Publishing content covers a wide area, from blogging to mobile, to content management and more. You'll find advanced sources of information on all of that in here.

Undetectible Spam

In a comparison between Google Blogsearch and Technorati, Scoble noted that he can' tell the difference between real blogs and fake blogs:

When is MFA a Good Thing?

When you have a big brand, and your recycled content is just enough to get the AdSense ads indexed, apparently.

EMI Sells DRM Free Music

Today Apple and EMI announced that EMI will be selling DRM free music.

Topix, Roboblogger Open Up Local News

Topix, which is majority owned by traditional newspaper companies, is pushing to promote citizen journalism:

US Govt Asks Google Maps Why They Now Show New Orleans Pre Katrina

Looks like the guys and girls running the US government raised a good point about Google Maps. A congressional subcommittee sent a letter to Google asking them to explain why they are not accurately portraying New Orleans in Google Maps. Apparently Google Maps is using old images which shows an active, robust city that was not destroyed by a hurricane and is still trying to recover.

The Official Blogging Code of Conduct

Influential people asked for a blogging code of conduct. Without further adieu: 1. MY Blogging Code of Conduct is THE OFFICIAL code of conduct. If you blog you must link to it. 2. The reason you are not on the A list is because your blog is no good. And never will be. 3. If you wouldn't do it if your mother was watching you then make sure she can't find it. 4. Love Google and anything furry. 5. Ads are evil, unless they are on my blog, and integrated so heavily that you can't find content. 6. If you want to know what to write about, read my blog to find good writing. 7. If you still have any questions ask somebody who cares.

The Wall Street Journal Publishes Advertorials

A growing publishing trend is to make ads not look like ads, or presell the ads value on the trusted content site. The WSJ is hosting advertising content for UPS:

Is Google Putting Scrapers on Notice

A recent post over on the webmaster central blog seems to be hinting Google is getting ready to start doing something about scraping

USA Today Adds Social Crap

Lots of buzz about USA Today's recent redesign that allows comments, user voting, and profile pages.

Changes to Royalty Rules to Kill Online Radio?

The Radio and Internet Newsletter features a breakdown of Friday's decision by the CRB.

The Copyright Royalty Board (CRB) has announced its decision on Internet radio royalty rates, rejecting all of the arguments made by Webcasters and instead adopting the "per play" rate proposal put forth by SoundExchange(a digital music fee collection body created by the RIAA).

Matt and the Cloak of Confusion

Matt Cutts made a post earlier this weekend about cloaking, trying to clear up some confusion about the issue A quick word about cloaking

IBM to Syndicate Google Gadgets

IBM announced that they are going to integrate Google Gadgets into their corporate intranets:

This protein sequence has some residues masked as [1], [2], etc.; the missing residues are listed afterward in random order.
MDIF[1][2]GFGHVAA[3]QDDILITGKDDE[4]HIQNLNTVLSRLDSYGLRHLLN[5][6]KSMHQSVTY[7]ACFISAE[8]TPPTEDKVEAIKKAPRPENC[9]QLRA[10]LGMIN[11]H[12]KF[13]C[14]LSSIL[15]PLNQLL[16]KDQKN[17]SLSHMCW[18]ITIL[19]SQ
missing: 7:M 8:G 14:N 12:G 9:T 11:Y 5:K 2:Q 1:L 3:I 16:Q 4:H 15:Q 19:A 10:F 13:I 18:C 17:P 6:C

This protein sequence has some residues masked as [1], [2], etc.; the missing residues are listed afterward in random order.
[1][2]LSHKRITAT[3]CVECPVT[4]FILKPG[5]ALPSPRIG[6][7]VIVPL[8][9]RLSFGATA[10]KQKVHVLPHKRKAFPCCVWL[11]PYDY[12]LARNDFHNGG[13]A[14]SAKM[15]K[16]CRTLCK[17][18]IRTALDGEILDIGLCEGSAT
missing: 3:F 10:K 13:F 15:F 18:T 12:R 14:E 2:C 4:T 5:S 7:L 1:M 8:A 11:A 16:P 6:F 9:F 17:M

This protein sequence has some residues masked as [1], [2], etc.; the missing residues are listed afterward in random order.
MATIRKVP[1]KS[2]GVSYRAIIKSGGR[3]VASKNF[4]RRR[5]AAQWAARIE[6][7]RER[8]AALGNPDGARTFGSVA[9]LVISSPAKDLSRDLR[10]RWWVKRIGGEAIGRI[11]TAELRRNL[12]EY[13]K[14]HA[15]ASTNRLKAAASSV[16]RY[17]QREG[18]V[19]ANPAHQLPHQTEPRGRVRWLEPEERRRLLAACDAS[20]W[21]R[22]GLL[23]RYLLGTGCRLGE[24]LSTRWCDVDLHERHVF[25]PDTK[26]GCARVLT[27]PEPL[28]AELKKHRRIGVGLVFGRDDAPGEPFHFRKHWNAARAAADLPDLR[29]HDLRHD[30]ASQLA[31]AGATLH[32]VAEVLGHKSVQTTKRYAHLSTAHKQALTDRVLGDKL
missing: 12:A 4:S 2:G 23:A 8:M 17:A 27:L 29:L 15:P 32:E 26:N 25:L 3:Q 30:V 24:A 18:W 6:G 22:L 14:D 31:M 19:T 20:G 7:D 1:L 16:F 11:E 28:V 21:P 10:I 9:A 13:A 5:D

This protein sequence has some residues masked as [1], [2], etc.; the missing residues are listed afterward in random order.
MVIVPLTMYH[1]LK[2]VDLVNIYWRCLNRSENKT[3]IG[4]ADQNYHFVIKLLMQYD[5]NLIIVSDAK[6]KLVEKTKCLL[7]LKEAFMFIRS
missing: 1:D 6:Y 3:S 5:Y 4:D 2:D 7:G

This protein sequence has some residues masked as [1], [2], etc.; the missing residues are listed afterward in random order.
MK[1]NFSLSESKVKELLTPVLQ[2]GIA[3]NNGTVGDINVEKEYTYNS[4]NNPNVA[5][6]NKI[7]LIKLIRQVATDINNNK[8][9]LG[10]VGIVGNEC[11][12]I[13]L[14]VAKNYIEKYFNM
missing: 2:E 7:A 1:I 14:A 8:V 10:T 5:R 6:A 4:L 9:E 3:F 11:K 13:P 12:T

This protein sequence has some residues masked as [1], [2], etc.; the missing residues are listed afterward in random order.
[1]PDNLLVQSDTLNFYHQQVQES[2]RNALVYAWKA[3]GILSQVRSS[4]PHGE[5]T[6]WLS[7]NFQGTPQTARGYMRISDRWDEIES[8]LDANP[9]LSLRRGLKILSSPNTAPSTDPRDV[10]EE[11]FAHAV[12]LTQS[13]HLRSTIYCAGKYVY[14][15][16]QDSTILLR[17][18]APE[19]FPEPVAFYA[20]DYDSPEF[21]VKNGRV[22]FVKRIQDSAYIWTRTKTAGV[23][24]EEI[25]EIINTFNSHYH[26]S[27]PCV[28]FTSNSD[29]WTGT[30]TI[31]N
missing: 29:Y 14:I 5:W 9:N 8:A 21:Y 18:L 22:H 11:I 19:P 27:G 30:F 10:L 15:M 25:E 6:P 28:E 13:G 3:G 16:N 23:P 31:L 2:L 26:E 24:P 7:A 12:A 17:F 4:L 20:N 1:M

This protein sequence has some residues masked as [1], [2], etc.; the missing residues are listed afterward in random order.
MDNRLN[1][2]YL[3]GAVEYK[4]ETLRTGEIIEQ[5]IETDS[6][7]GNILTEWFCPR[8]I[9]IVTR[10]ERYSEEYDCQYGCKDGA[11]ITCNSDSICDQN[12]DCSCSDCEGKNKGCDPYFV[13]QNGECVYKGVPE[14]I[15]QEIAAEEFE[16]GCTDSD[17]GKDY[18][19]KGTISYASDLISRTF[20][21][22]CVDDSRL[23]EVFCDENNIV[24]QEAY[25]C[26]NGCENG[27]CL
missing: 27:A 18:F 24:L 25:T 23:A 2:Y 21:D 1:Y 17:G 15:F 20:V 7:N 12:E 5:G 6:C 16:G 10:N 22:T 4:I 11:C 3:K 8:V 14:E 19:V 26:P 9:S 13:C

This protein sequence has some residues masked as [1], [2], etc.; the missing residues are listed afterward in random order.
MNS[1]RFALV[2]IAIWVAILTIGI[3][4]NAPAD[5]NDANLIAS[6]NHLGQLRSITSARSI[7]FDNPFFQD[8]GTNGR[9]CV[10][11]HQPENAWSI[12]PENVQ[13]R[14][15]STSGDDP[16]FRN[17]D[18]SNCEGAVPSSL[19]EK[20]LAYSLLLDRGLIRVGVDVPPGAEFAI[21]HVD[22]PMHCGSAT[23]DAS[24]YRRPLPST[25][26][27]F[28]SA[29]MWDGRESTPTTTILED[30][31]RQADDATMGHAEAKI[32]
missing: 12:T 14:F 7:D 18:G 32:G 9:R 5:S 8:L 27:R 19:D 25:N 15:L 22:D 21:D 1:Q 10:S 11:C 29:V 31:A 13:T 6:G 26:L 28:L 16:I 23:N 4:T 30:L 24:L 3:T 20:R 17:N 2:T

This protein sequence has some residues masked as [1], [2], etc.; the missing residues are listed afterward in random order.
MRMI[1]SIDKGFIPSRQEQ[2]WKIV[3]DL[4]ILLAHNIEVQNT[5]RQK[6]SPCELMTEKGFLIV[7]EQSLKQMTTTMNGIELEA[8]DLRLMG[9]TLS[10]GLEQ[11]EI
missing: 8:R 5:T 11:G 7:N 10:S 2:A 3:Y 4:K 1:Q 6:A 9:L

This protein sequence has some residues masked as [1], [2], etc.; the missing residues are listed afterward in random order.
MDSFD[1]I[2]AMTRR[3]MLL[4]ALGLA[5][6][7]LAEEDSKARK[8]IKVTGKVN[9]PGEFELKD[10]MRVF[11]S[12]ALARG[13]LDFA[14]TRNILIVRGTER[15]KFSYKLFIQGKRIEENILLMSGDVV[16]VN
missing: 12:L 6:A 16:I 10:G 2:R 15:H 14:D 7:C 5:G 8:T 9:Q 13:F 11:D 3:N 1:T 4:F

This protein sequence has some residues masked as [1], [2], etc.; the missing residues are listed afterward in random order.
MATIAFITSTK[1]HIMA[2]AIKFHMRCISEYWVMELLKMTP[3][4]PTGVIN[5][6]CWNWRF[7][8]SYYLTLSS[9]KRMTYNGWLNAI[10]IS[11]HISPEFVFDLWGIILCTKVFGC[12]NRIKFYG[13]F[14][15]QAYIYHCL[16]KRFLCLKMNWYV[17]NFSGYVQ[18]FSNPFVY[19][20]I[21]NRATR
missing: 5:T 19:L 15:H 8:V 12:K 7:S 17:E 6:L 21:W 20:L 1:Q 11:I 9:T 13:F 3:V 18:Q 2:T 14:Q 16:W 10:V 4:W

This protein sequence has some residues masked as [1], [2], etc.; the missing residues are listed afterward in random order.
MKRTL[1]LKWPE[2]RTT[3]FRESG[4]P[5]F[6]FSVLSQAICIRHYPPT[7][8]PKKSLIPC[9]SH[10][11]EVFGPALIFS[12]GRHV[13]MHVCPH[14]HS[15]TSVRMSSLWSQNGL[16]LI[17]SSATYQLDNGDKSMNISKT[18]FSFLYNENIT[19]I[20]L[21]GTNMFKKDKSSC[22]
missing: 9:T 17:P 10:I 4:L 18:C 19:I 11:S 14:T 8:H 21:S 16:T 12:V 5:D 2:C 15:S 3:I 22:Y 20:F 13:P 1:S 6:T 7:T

Syndicating Book Content

Random House and HarperCollins are both creating technologies that allow webmasters to embed portions of a book inside web pages.

May have hit the content Mother Lode

Well, maybe not the Mother Lode, but certainly the possibility of a rich vein worth prospecting. A well-liked sub-department of the US Government writes, for the lack of a better description, lifestyle stories that relate to their duties. (Yes, there is at least ONE well-like sub-department within the US gov though, admittedly, it may be the only one.)

.xxx domains- what is your point of view?

whether you are for them or against them, they really stir up conversation. I actually think that .xxx would be a good thing. the religous right and profitable xxx .coms say otherwise.

i do not think that legally they could force xxx .coms to move. however, the new tld would be the biggest tld only behind .com. it would help organize the web better, create jobs and commerce. it would help people block the entire domain- either by companies or parents.

ESPN Buys 4 Year Old Sports Blog

ESPN has recently bought, a personal blog about basketball.

"The various executives and editors at ESPN have been nice enough to make clear, even in writing, that they aren't interested in monkeying in any profound way with the way things happen here. (The changes are along the lines of not swearing, and not linking to porn. Not big concessions for me.) It will continue to look more or less like what you are looking at right now. I'll be sitting at the same desk, doing the same work.

Google Loses Copyright Case

Google violated the copyright of a Belgian newspaper by posting extracts of their stories on Google News without permission, according to a Belgian court.

This judgement upholds an earlier ruling in Brussels, which required Google to remove Belgium's French and German-language newspapers from Google News.

"Google cannot claim exception under copyright law," according to the Belgian court.

Is the Weblogs Empire Starting to Crumble

Back in October of 2005 Jason Calacanis sold Weblogs Inc for 20 Million to AOL. Now eighteen months later we see at least 7 Weblogs Inc blogs close up shop, and post no more. Perhaps the most interesting similarity that most of these virtual closings happend between January 30 and February 6th. Has the Blogging Bubble started to pop or is AOL just consolidating and cutting the dead wood ? Epitaphs below:

How to: Convert Diggers

With all the buzz on the uselessness (or not) of a Digging, Chris Garrett has a timely article about how to actually convert transient Digg traffic into something useful.

Google Running Sony & BMG Video Ads

I guess the easiest way to leverage content owned by others is to have a partnership to syndicate their content with ads: